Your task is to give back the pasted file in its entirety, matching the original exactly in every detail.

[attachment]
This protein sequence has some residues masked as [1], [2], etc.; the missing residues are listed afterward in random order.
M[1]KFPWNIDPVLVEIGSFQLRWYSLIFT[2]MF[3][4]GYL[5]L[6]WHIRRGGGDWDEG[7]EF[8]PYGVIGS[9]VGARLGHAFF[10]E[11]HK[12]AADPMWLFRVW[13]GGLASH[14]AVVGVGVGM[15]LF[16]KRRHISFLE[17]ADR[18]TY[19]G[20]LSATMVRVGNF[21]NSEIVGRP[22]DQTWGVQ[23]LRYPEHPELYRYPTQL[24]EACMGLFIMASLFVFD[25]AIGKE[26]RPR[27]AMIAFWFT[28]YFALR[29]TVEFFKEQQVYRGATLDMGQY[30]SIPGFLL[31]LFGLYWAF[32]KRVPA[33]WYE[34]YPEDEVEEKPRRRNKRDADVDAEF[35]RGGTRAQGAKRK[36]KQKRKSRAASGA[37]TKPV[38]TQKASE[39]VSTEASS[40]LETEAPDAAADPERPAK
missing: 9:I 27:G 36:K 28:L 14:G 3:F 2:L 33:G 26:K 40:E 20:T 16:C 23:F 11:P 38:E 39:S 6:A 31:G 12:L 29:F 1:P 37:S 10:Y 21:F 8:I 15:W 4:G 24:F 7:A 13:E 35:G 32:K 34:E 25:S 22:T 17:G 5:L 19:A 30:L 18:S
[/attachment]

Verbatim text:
This protein sequence has some residues masked as [1], [2], etc.; the missing residues are listed afterward in random order.
M[1]KFPWNIDPVLVEIGSFQLRWYSLIFT[2]MF[3][4]GYL[5]L[6]WHIRRGGGDWDEG[7]EF[8]PYGVIGS[9]VGARLGHAFF[10]E[11]HK[12]AADPMWLFRVW[13]GGLASH[14]AVVGVGVGM[15]LF[16]KRRHISFLE[17]ADR[18]TY[19]G[20]LSATMVRVGNF[21]NSEIVGRP[22]DQTWGVQ[23]LRYPEHPELYRYPTQL[24]EACMGLFIMASLFVFD[25]AIGKE[26]RPR[27]AMIAFWFT[28]YFALR[29]TVEFFKEQQVYRGATLDMGQY[30]SIPGFLL[31]LFGLYWAF[32]KRVPA[33]WYE[34]YPEDEVEEKPRRRNKRDADVDAEF[35]RGGTRAQGAKRK[36]KQKRKSRAASGA[37]TKPV[38]TQKASE[39]VSTEASS[40]LETEAPDAAADPERPAK
missing: 9:I 27:G 36:K 28:L 14:G 3:F 2:L 33:G 26:K 40:E 20:T 16:C 23:F 11:P 38:E 39:S 6:A 31:G 12:L 29:F 1:P 37:S 10:Y 21:F 8:I 15:W 4:G 24:F 7:A 13:E 35:G 32:K 34:E 25:S 22:T 17:G 5:L 19:A 30:L 18:S